Media-Induced War Trauma Amid Conflicts in Ukraine

Zhaohui Su, Dean McDonnell, Ali Cheshmehzangi, Barry L. Bentley, Junaid Ahmad, Sabina Šegalo, Claudimar Pereira da Veiga, Yu Tao Xiang

Research output: Journal PublicationArticlepeer-review

Abstract

War could be traumatic. War trauma could often lead to severe and sustained health consequences on people’s physical and psychological health. War trauma is often prevalent in people who either participated in the war or lived near conflict zones, such as military professionals, refugees, and health workers. Advances in information and communication technologies, such as the speed, scale, and scope at which people worldwide could be exposed to the near-time happenings of the war, mean that an unprecedented number of people could face media-induced war trauma. Different from war experienced in person, which could be limited in scope and intensity, media-induced war trauma can be substantially more extensive and comprehensive—news reports on the war often cover all aspects and angles possible, possibly paired with disturbing, if not demoralizing, images, repeatedly 24/7. Although media-induced war trauma could have a profound influence on people’s mental health, particularly factoring in the compounding challenges caused by the pandemic, there is a dearth of research in the literature. To shed light on this issue, in this article, we aim to examine the implications of media-induced war trauma on people’s health and well-being. Furthermore, we discuss the duties and responsibilities of the media industry amid and beyond the current conflicts in Ukraine.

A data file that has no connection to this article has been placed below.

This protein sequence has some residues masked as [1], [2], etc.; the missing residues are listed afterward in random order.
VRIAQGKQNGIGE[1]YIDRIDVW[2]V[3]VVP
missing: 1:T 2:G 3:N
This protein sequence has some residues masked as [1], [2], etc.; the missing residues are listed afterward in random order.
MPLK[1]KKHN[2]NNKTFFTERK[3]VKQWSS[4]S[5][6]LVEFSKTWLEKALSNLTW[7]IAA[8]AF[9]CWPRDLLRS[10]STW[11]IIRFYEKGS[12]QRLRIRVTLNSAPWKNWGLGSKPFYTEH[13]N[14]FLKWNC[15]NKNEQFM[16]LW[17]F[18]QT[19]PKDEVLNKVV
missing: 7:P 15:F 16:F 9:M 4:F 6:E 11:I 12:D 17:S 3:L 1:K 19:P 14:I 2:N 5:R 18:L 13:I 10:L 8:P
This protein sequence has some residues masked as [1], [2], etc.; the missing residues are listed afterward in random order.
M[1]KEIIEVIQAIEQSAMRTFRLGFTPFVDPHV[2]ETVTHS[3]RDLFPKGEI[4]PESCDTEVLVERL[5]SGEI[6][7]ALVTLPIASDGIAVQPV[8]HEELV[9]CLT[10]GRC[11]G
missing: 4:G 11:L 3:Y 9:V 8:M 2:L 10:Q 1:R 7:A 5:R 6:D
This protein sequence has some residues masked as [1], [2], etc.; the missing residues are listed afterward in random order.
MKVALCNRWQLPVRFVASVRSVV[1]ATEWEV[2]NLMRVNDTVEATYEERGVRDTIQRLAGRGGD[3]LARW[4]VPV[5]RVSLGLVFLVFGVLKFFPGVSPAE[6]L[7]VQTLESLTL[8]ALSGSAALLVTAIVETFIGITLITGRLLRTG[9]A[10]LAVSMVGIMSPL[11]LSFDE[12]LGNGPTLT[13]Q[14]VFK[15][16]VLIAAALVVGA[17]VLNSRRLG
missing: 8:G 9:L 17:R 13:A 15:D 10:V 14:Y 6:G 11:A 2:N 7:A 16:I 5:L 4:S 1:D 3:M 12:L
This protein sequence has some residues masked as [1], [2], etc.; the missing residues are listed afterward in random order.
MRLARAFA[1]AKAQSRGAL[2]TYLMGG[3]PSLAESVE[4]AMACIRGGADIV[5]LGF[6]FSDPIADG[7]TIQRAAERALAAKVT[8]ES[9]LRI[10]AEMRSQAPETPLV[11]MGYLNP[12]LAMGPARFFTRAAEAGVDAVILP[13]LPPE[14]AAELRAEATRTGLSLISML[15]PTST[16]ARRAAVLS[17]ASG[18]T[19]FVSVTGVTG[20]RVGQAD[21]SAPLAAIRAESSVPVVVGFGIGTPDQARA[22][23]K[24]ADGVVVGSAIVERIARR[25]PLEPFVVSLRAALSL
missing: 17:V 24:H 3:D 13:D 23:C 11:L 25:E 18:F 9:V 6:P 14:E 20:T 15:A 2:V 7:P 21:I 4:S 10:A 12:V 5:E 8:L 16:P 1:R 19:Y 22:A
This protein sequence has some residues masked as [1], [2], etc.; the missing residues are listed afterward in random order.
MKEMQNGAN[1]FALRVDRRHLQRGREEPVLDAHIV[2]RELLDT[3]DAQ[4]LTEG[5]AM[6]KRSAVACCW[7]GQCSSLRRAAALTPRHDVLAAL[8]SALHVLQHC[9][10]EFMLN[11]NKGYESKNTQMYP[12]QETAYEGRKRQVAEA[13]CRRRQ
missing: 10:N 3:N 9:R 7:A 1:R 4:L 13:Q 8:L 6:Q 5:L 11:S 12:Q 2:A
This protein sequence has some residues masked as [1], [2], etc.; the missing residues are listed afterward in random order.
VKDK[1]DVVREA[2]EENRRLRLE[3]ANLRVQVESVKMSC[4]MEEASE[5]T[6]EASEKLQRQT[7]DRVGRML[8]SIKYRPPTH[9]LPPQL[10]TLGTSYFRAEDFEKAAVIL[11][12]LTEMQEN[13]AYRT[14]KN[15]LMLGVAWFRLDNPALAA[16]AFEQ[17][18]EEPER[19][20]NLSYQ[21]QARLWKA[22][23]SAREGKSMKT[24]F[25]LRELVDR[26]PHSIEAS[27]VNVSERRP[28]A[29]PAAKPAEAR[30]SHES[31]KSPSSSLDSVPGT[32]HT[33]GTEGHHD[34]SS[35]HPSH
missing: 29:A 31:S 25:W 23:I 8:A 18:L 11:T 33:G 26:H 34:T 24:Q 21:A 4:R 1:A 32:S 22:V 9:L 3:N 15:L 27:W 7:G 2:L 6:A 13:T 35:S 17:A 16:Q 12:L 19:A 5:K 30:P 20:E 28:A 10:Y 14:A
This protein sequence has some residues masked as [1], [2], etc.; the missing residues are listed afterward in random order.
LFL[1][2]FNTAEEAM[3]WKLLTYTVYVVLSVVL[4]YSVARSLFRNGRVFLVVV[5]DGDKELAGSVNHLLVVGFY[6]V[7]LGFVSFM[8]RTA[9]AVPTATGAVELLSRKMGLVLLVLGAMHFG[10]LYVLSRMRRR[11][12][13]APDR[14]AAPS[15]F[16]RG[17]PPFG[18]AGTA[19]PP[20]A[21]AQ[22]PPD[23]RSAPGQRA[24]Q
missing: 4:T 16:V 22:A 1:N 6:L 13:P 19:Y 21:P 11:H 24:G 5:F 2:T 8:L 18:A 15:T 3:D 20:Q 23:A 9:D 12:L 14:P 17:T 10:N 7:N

Original languageEnglish
JournalPerspectives on Psychological Science
DOIs
Publication statusAccepted/In press - 2022

Keywords

  • ethics
  • media
  • mental health
  • public health
  • war trauma

ASJC Scopus subject areas

  • Psychology (all)

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